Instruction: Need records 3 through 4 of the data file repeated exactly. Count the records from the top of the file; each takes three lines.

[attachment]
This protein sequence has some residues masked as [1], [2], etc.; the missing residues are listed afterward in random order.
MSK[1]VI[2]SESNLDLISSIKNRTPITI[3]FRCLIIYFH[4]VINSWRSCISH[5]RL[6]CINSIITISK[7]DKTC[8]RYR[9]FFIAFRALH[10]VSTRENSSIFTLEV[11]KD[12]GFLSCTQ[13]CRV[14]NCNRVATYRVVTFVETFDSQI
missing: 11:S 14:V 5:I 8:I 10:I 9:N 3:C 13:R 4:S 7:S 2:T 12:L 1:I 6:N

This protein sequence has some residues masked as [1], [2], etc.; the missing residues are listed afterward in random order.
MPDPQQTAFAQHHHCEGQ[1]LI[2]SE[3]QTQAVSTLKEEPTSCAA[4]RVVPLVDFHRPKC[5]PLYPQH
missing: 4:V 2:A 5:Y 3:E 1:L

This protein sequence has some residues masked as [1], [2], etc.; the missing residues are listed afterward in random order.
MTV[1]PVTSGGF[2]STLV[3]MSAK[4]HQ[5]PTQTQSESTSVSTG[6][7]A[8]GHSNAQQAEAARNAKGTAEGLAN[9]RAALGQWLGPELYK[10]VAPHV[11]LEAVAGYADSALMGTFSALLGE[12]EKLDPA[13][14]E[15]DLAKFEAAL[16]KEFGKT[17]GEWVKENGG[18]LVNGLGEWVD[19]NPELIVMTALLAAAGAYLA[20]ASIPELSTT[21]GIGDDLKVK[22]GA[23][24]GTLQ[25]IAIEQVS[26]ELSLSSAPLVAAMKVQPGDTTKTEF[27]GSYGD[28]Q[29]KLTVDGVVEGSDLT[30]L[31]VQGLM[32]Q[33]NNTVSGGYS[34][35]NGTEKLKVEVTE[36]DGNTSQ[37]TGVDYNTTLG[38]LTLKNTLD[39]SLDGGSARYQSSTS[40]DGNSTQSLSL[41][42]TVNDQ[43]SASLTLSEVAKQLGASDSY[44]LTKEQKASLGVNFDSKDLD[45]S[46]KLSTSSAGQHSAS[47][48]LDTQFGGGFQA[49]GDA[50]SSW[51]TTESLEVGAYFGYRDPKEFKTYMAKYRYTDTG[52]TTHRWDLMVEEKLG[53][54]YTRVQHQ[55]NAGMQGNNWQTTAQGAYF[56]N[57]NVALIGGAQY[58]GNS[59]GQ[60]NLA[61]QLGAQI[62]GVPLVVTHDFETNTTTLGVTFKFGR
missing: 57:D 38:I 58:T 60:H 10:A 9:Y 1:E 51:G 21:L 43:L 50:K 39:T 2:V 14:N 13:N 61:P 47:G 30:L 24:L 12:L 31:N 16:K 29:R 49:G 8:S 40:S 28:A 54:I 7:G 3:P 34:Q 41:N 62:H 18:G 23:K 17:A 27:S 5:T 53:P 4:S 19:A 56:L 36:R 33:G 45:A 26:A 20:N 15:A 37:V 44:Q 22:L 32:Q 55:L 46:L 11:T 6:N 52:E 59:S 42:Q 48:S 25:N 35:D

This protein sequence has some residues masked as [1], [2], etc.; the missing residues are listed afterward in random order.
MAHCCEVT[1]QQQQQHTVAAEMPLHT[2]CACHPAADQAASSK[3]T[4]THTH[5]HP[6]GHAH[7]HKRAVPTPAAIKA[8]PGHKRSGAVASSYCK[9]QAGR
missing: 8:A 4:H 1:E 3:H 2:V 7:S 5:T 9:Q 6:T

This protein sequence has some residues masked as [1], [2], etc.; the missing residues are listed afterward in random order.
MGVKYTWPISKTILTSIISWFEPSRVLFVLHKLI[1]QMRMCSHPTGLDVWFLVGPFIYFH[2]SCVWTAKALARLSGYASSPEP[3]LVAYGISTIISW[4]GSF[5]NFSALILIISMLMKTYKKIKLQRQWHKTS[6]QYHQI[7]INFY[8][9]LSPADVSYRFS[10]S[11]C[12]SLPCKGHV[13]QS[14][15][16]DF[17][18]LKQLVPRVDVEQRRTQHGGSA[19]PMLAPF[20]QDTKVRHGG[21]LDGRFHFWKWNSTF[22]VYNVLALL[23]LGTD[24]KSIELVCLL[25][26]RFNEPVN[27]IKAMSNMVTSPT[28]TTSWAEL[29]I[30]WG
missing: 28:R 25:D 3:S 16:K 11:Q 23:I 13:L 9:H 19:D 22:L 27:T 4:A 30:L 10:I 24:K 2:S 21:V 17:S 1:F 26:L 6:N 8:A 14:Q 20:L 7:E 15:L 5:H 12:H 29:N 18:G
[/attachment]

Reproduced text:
This protein sequence has some residues masked as [1], [2], etc.; the missing residues are listed afterward in random order.
MTV[1]PVTSGGF[2]STLV[3]MSAK[4]HQ[5]PTQTQSESTSVSTG[6][7]A[8]GHSNAQQAEAARNAKGTAEGLAN[9]RAALGQWLGPELYK[10]VAPHV[11]LEAVAGYADSALMGTFSALLGE[12]EKLDPA[13][14]E[15]DLAKFEAAL[16]KEFGKT[17]GEWVKENGG[18]LVNGLGEWVD[19]NPELIVMTALLAAAGAYLA[20]ASIPELSTT[21]GIGDDLKVK[22]GA[23][24]GTLQ[25]IAIEQVS[26]ELSLSSAPLVAAMKVQPGDTTKTEF[27]GSYGD[28]Q[29]KLTVDGVVEGSDLT[30]L[31]VQGLM[32]Q[33]NNTVSGGYS[34][35]NGTEKLKVEVTE[36]DGNTSQ[37]TGVDYNTTLG[38]LTLKNTLD[39]SLDGGSARYQSSTS[40]DGNSTQSLSL[41][42]TVNDQ[43]SASLTLSEVAKQLGASDSY[44]LTKEQKASLGVNFDSKDLD[45]S[46]KLSTSSAGQHSAS[47][48]LDTQFGGGFQA[49]GDA[50]SSW[51]TTESLEVGAYFGYRDPKEFKTYMAKYRYTDTG[52]TTHRWDLMVEEKLG[53][54]YTRVQHQ[55]NAGMQGNNWQTTAQGAYF[56]N[57]NVALIGGAQY[58]GNS[59]GQ[60]NLA[61]QLGAQI[62]GVPLVVTHDFETNTTTLGVTFKFGR
missing: 57:D 38:I 58:T 60:H 10:A 9:Y 1:E 51:G 21:L 43:L 50:K 39:T 2:V 14:N 13:N 61:P 47:G 30:L 24:L 12:L 31:N 16:K 29:R 49:G 8:S 40:S 28:A 54:I 7:G 3:P 34:Q 41:N 62:H 18:G 23:K 17:A 27:S 5:T 53:P 4:S 19:A 56:L 36:R 33:G 45:A 26:A 20:N 15:A 37:V 44:Q 22:L 32:Q 55:L 46:L 11:T 6:N 52:E 59:S 42:Q 48:S 25:N 35:D

This protein sequence has some residues masked as [1], [2], etc.; the missing residues are listed afterward in random order.
MAHCCEVT[1]QQQQQHTVAAEMPLHT[2]CACHPAADQAASSK[3]T[4]THTH[5]HP[6]GHAH[7]HKRAVPTPAAIKA[8]PGHKRSGAVASSYCK[9]QAGR
missing: 8:A 4:H 1:E 3:H 2:V 7:S 5:T 9:Q 6:T